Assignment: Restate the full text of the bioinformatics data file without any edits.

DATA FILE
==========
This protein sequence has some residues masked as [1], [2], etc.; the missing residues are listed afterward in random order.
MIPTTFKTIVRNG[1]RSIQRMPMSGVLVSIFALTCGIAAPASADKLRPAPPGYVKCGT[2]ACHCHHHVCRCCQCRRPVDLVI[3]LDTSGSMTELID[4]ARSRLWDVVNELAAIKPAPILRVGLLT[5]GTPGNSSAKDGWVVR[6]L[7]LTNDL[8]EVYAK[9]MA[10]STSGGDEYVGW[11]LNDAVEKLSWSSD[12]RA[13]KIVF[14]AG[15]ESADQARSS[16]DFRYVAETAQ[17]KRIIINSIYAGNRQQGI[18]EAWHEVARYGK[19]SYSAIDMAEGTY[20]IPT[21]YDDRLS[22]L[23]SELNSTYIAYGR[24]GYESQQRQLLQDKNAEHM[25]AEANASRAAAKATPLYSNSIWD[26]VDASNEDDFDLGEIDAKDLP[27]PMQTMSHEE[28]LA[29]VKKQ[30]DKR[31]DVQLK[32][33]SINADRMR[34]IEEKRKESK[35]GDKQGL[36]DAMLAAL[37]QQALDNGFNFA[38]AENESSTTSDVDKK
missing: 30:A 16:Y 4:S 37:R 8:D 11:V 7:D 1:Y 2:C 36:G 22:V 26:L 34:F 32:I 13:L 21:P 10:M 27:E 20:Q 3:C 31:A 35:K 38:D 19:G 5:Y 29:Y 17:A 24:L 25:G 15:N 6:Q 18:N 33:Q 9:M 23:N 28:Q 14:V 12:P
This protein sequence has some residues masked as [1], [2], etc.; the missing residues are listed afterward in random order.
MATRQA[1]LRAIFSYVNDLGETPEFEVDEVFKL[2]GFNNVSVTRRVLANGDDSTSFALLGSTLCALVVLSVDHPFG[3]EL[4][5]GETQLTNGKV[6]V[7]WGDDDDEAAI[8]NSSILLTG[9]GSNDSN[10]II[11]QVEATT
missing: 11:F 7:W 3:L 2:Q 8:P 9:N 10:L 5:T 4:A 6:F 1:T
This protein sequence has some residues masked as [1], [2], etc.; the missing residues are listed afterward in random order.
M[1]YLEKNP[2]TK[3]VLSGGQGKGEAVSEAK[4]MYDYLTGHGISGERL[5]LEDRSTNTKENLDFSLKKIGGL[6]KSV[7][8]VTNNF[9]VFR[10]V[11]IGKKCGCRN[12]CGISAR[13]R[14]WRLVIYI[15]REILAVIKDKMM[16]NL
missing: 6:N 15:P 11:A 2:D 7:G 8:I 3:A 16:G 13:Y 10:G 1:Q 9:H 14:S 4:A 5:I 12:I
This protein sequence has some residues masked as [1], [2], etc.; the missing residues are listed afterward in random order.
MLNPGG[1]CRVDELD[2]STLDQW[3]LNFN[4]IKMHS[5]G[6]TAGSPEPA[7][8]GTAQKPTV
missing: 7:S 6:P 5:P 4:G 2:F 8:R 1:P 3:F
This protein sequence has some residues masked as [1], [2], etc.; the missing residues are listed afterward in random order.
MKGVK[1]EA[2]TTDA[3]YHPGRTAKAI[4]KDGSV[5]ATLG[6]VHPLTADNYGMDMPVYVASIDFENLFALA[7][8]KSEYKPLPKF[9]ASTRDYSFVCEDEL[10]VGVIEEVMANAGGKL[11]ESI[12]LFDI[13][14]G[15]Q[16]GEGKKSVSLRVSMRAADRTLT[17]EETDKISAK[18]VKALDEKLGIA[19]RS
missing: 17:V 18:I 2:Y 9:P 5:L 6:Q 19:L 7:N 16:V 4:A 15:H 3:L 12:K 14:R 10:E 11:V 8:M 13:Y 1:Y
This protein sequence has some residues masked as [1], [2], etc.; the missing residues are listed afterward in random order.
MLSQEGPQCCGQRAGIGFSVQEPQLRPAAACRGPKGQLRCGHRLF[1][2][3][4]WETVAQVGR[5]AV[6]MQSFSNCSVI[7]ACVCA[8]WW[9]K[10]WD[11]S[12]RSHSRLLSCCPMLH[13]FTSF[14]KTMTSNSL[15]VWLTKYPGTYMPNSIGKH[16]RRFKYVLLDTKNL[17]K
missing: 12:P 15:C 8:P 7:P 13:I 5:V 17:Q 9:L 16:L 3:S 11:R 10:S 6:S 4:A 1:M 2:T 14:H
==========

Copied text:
This protein sequence has some residues masked as [1], [2], etc.; the missing residues are listed afterward in random order.
MIPTTFKTIVRNG[1]RSIQRMPMSGVLVSIFALTCGIAAPASADKLRPAPPGYVKCGT[2]ACHCHHHVCRCCQCRRPVDLVI[3]LDTSGSMTELID[4]ARSRLWDVVNELAAIKPAPILRVGLLT[5]GTPGNSSAKDGWVVR[6]L[7]LTNDL[8]EVYAK[9]MA[10]STSGGDEYVGW[11]LNDAVEKLSWSSD[12]RA[13]KIVF[14]AG[15]ESADQARSS[16]DFRYVAETAQ[17]KRIIINSIYAGNRQQGI[18]EAWHEVARYGK[19]SYSAIDMAEGTY[20]IPT[21]YDDRLS[22]L[23]SELNSTYIAYGR[24]GYESQQRQLLQDKNAEHM[25]AEANASRAAAKATPLYSNSIWD[26]VDASNEDDFDLGEIDAKDLP[27]PMQTMSHEE[28]LA[29]VKKQ[30]DKR[31]DVQLK[32][33]SINADRMR[34]IEEKRKESK[35]GDKQGL[36]DAMLAAL[37]QQALDNGFNFA[38]AENESSTTSDVDKK
missing: 30:A 16:Y 4:S 37:R 8:D 11:V 7:D 1:Y 2:C 36:G 22:V 26:L 34:F 32:I 13:L 21:P 10:M 27:E 20:Q 3:C 31:A 35:K 38:D 19:G 5:Y 29:Y 17:A 24:L 25:G 15:N 6:Q 18:N 33:Q 9:M 23:N 28:Q 14:V 12:P
This protein sequence has some residues masked as [1], [2], etc.; the missing residues are listed afterward in random order.
MATRQA[1]LRAIFSYVNDLGETPEFEVDEVFKL[2]GFNNVSVTRRVLANGDDSTSFALLGSTLCALVVLSVDHPFG[3]EL[4][5]GETQLTNGKV[6]V[7]WGDDDDEAAI[8]NSSILLTG[9]GSNDSN[10]II[11]QVEATT
missing: 11:F 7:W 3:L 2:Q 8:P 9:N 10:L 5:T 4:A 6:F 1:T
This protein sequence has some residues masked as [1], [2], etc.; the missing residues are listed afterward in random order.
M[1]YLEKNP[2]TK[3]VLSGGQGKGEAVSEAK[4]MYDYLTGHGISGERL[5]LEDRSTNTKENLDFSLKKIGGL[6]KSV[7][8]VTNNF[9]VFR[10]V[11]IGKKCGCRN[12]CGISAR[13]R[14]WRLVIYI[15]REILAVIKDKMM[16]NL
missing: 6:N 15:P 11:A 2:D 7:G 8:I 3:A 16:G 13:Y 10:G 1:Q 9:H 14:S 4:A 5:I 12:I
This protein sequence has some residues masked as [1], [2], etc.; the missing residues are listed afterward in random order.
MLNPGG[1]CRVDELD[2]STLDQW[3]LNFN[4]IKMHS[5]G[6]TAGSPEPA[7][8]GTAQKPTV
missing: 7:S 6:P 5:P 4:G 2:F 8:R 1:P 3:F
This protein sequence has some residues masked as [1], [2], etc.; the missing residues are listed afterward in random order.
MKGVK[1]EA[2]TTDA[3]YHPGRTAKAI[4]KDGSV[5]ATLG[6]VHPLTADNYGMDMPVYVASIDFENLFALA[7][8]KSEYKPLPKF[9]ASTRDYSFVCEDEL[10]VGVIEEVMANAGGKL[11]ESI[12]LFDI[13][14]G[15]Q[16]GEGKKSVSLRVSMRAADRTLT[17]EETDKISAK[18]VKALDEKLGIA[19]RS
missing: 17:V 18:I 2:Y 9:P 5:L 6:Q 19:L 7:N 16:V 4:A 15:H 3:L 12:K 14:R 10:E 11:V 8:M 13:Y 1:Y
This protein sequence has some residues masked as [1], [2], etc.; the missing residues are listed afterward in random order.
MLSQEGPQCCGQRAGIGFSVQEPQLRPAAACRGPKGQLRCGHRLF[1][2][3][4]WETVAQVGR[5]AV[6]MQSFSNCSVI[7]ACVCA[8]WW[9]K[10]WD[11]S[12]RSHSRLLSCCPMLH[13]FTSF[14]KTMTSNSL[15]VWLTKYPGTYMPNSIGKH[16]RRFKYVLLDTKNL[17]K
missing: 12:P 15:C 8:P 7:P 13:I 5:V 17:Q 9:L 16:L 3:S 11:R 10:S 6:S 4:A 1:M 2:T 14:H